Liberals in DPP porn crisis
September 19, 2006 12:00
THE NSW Liberal Party's star recruit warned a colleague thatchild pornography had been found on his computer â€“ before alertingpolice.
The Liberal candidate for Epping and would-be attorney-general,prosecutor Greg Smith, is now at the centre of a controversy at theoffice of the Director of Public Prosecutions.
A briefing document shown to The Daily Telegraph by sourcesclose to the office of the DPP reveal Mr Smith phoned senior Crownprosecutor Patrick Power on July 4 and asked him to come into theoffice "urgently".
He then informed Mr Power that explicit material â€“ a video â€“ had allegedly been found on his PC by an IT technician.
Mr Smith then asked Mr Power to resign and allowed him to go home.But it was not until later that day Mr Smith called the office ofPolice Commissioner Ken Moroney â€“ and another two days before Mr Powerwas arrested by police and charged.
The document was dated July 25 and was attributed to Mr Smith.
It strenuously denies any corruption or favouritism in his decision not to tell police before Mr Power was alerted.
The bombshell will harm Mr Smith's standing as the candidate for Epping.
It will also muddy Opposition Leader Peter Debnam's attacks onPremier Morris Iemma over sex offenders â€“ and embarrass the Opposition,which has attacked the DPP for discrepancies over this case.
Mr Smith was selected at the weekend to be the Liberal Party'scandidate for Epping on a platform of law and order, ahead of SexDiscrimination Commissioner Pru Goward.
Both Prime Minister John Howard and Mr Debnam praised Mr Smith yesterday, saying he would be a good Liberal representative.
Shadow attorney-general Chris Hartcher reissued his calls for theDirector of Public Prosecutions Nicholas Cowdery to explain the delayover informing police about Mr Power but would not comment on whetherMr Smith â€“ who is tipped to take over Mr Hartcher's portfolio after theelection â€“ should be held responsible.
"The boss is the one accountable," Mr Hartcher said.
Attorney-General Bob Debus praised the DPP's office for its handling of the matter.
The briefing note stated that on July 4, an IT worker in the officeof the DPP was working on Mr Power's home computer which he had broughtinto the office to be repaired. After discovering a video of what wasalleged to be child pornography, he notified his supervisor, who thenalerted Mr Smith.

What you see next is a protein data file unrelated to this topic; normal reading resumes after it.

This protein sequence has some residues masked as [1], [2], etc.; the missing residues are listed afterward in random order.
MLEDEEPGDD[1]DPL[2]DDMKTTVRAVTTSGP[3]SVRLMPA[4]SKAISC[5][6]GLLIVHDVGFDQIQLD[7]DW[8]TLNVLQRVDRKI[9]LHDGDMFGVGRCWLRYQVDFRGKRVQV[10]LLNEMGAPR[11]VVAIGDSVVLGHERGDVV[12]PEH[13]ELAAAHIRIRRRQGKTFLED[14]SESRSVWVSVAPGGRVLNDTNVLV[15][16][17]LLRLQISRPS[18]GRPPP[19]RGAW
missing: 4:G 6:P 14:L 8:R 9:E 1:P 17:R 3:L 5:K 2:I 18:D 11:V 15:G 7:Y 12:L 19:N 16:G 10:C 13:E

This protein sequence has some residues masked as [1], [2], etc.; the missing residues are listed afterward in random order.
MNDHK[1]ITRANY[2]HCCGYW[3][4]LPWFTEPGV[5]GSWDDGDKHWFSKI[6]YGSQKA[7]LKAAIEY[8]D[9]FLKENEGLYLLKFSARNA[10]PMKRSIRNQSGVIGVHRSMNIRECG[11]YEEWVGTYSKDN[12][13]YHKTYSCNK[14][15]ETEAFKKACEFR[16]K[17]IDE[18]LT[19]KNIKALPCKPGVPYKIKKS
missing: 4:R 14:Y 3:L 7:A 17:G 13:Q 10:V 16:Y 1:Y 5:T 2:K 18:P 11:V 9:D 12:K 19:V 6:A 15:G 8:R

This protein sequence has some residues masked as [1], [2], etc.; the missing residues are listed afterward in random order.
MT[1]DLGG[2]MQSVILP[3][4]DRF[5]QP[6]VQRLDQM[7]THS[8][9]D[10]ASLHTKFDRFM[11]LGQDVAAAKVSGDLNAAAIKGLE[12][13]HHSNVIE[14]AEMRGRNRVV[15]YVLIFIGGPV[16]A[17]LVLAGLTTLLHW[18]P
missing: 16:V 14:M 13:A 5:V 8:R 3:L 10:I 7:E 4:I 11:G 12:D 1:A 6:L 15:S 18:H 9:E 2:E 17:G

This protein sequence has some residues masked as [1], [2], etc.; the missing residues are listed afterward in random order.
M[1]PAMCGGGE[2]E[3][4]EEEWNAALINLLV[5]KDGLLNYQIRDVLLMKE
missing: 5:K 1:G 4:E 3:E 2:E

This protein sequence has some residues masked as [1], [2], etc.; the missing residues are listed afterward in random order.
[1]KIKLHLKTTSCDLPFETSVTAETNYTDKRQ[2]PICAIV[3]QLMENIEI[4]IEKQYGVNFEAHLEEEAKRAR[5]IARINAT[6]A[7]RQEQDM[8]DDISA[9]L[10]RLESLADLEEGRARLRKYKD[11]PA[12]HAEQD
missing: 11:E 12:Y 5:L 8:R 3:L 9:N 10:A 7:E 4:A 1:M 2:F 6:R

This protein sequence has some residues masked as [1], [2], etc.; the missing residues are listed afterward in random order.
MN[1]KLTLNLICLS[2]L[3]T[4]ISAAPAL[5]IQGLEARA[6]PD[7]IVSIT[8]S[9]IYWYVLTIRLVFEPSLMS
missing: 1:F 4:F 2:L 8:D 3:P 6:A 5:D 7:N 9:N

Mr Smith called a meeting with senior prosecutors Mark Tedeschi andLuigi Lamprati. He then called Mr Cowdery before phoning Mr Power athome to tell him to come to the office "urgently".
Mr Smith told Mr Power he should stand aside. It was some time later that day before he called the chief of staff to Mr Moroney.
Mr Power was arrested and charged two days later with possession ofchild pornography, which carries a maximum penalty of five years injail.
In the document, Mr Smith said the "Deputy DPP cannot summons apolice officer in five minutes". He states that the decision to notcharge Mr Power until 48 hours later was a matter for the police.
Last night, Mr Smith attacked The Daily Telegraph forpublishing the revelations â€“ but did not deny contacting Mr Powerbefore alerting police. He also suggested he was acting under ordersfrom Nicholas Cowdery.
He said: "The article falsely claims I improperly warned a colleaguethat child pornography had been found on his computer thus tipping himoff before any police action might be taken. This suggests grossimpropriety by me when all I was doing was complying with theinstruction from the DPP and was assisted in what I did by the SeniorCrown prosecutor and the other deputy director of the DPP."
Mr Cowdery is overseas and is due to return next week.
Mr Smith faced criticism as acting director of public prosecutionsafter a case against a convicted paedophile was dropped. The incidentsparked a Crown Solicitor's review when it was revealed Mr Debnam hadphoned Mr Smith demanding to know why the case had been "no-billed".
Mr Power is due to appear in court next week to face charges.